Parallels continue to appear in scenes of quiet reflection, putting Mann’s protagonists in the uncomfortable position of having to explain themselves. Sitting across from their love interest in unremarkable eateries, each man expounds upon the mental fortitude required for him to endure prison for years. Their speeches are, in fact, so similar that Hathaway’s partner, Lien (Tang Wei), calls out his philosophy for sounding pre-canned (maybe he heard it in a movie once). “Think about where you are, not where you’ve been,” she tells him. Mann often treats the past as having little immediate relevance to a character’s present. We learn of Frank’s childhood as a ward of the state almost in passing, and Hathaway’s voice is drowned out before we can hear about his relationship with his father.
Mann cares little for personal history, instead letting the actions of his characters be what defines them. Both Frank and Hathaway use their talents until they arrive at the precipice of clean entry back into normal society, before violence robs them of the oppurtunity. It’s here that the two, to my mind, trade templates. Frank resigns himself to the detached life of the Iceman, pushing away his wife, Jessie (Tuesday Weld), while sending his nearly-realized straight life up in flames. In Thief’s most indelible image, Frank ignites one of the vehicles on the lot of his dealership, the overhanging light bulbs reflecting off the black finish of his own car below. He’s a man adrift in space, trapped between darkness and points of light with nothing left to hold onto, not even his collage card. When he kills the mobsters that betrayed him, and wanders off into the night, he seems lost, maybe even disappointed. Dying to defend personal dignity and principles at least had a romantic finality to it. If Mann wanted him to return to Jessie, I think we would see it; at best, Frank can start over again, wiser to the ways of the world, but older, and more tired than he was the last time he hit the reset button.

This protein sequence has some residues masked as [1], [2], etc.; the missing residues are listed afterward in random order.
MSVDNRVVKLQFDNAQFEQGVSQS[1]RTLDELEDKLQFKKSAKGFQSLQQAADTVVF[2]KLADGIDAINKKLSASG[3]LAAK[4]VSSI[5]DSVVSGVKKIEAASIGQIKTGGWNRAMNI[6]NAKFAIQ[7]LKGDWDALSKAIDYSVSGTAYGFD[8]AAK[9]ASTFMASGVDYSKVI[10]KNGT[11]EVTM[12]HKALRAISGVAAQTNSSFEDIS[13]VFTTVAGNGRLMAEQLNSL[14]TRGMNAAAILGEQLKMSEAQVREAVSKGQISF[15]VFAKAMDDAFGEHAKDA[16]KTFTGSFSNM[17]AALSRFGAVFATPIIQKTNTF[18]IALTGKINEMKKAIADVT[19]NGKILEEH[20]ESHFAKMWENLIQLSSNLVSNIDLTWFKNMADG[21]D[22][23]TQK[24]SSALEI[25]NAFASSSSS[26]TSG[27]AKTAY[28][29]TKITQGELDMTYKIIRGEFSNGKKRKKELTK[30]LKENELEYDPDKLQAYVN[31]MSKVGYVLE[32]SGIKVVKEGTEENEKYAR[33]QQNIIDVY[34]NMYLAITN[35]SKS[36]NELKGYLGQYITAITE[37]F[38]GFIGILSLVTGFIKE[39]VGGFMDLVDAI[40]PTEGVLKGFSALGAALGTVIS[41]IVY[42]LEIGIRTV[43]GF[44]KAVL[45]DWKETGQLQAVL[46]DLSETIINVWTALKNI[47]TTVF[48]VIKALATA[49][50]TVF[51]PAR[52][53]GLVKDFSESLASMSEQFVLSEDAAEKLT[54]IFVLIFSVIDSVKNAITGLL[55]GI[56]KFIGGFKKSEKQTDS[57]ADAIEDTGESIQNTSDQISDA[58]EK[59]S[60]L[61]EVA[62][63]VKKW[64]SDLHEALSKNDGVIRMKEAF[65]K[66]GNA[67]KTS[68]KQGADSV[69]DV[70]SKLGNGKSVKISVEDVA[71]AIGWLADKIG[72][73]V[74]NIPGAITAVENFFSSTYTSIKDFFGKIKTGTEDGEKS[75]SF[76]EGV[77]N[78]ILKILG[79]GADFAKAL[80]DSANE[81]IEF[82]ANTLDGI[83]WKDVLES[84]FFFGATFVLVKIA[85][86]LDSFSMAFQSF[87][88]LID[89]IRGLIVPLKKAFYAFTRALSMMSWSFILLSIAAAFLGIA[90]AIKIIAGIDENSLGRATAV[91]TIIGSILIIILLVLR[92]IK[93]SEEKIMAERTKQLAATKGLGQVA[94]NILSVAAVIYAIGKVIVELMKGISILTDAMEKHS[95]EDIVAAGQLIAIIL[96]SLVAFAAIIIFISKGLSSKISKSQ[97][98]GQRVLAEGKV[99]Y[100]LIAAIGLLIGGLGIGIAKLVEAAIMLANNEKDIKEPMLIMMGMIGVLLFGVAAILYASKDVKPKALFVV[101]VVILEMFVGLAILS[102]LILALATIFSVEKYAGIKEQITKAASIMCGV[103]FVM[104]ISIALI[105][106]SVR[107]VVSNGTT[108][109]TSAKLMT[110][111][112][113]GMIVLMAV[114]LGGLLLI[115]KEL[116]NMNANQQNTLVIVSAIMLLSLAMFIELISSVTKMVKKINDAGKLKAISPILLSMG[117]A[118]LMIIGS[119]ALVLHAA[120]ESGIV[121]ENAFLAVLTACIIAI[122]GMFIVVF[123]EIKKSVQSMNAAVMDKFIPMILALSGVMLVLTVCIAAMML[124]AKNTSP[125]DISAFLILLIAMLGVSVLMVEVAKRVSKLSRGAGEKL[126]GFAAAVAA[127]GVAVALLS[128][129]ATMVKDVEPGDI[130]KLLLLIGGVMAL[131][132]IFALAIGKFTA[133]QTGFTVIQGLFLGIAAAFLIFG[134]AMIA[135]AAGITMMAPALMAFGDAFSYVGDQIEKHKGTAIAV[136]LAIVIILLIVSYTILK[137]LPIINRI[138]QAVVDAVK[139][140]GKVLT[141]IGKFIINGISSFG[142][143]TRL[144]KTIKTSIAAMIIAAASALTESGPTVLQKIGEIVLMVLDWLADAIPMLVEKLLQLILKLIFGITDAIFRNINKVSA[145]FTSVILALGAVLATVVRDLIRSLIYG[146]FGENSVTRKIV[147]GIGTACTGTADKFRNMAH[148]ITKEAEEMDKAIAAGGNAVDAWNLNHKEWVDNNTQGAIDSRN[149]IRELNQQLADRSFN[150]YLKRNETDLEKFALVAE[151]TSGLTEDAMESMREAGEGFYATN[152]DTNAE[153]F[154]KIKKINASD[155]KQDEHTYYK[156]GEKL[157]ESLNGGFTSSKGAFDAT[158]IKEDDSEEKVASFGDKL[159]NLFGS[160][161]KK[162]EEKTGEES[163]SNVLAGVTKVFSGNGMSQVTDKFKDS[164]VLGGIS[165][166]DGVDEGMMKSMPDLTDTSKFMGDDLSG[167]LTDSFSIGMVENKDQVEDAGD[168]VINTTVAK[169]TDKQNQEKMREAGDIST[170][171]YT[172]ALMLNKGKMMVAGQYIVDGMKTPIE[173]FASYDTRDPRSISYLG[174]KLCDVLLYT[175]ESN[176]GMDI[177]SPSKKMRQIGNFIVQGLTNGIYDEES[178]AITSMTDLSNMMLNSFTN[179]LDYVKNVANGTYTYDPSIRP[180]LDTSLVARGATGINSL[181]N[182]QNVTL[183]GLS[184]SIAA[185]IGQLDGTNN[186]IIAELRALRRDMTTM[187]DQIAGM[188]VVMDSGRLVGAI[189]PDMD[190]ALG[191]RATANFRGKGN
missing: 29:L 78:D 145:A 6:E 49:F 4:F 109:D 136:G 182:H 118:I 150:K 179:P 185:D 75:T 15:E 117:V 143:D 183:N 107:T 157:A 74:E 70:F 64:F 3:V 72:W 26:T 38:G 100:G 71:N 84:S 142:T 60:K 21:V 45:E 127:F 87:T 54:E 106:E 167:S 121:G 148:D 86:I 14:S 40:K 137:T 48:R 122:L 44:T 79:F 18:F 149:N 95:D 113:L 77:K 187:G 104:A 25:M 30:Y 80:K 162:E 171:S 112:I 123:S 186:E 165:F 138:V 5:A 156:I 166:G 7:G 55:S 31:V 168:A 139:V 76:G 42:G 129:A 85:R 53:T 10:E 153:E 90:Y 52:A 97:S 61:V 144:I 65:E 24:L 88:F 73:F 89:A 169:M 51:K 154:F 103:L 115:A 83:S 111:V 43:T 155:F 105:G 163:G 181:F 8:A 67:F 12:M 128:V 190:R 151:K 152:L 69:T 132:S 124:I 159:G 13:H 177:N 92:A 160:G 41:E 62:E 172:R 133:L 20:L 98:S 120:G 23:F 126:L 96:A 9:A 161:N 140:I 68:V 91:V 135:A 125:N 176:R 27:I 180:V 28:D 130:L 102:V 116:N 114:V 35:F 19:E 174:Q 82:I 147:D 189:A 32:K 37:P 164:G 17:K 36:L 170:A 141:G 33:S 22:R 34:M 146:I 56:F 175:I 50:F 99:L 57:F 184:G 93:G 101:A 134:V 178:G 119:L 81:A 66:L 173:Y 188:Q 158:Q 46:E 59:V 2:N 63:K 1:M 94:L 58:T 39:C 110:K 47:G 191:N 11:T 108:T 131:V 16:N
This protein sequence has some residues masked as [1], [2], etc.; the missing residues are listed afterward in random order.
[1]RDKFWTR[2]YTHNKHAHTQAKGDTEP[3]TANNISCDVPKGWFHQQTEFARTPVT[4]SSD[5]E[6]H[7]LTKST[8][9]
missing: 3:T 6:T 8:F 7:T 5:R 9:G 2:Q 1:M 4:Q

“What’s meaning without a bankroll?,” Hathaway elucidates 34 years later, playing at still being the Iceman while trying to trap his quarry. Hathaway, his support team all dead, himself facing a return to prison if captured, instead does the schlimazel thing, endangering his freedom and life to stop a villain. Searching for one another while caught up in a parade of thousands of torchbearers, Hathaway and Sadak finally make their digital conflict analog. As hackers, ghostmen, they navigate invisible streams of data and code with complete anonymity. But seen as part of the material plane, surrounded by light and people, the two are scarcely more visible in this psychical stream than when they operated from inside an online one.
“No one has ever gotten this close before.” It’s these words —said to Hathaway with hints of admiration, even a little despondence, by a soon-to-be-dead henchman— that reassert Mann’s career-spanning obsession with connection. The climax of Blackhat unmistakably evokes Thief’s final shootout, but the nature of its violence is starkly different. When Frank blows away his oppressors, it’s in emphatic slow motion, each bullet its own operatic act. When Hathaway gets close as can be, stabbing Sadak to death, the effort is quick and clinical. What, ultimately, has he gained? Hathaway gets the girl and the money, but he hasn’t Frank's luxury of a clean getaway; when everything is connected, no one can truly quit the world anymore. The digital cameras that have allowed Mann to see his heroes more clearly over the years have only made those characters look more insignificant, like redundant code hiding in an ever-expanding program. The lakes and streams are now one big blue ocean, but people are no bigger than they were 35 years ago.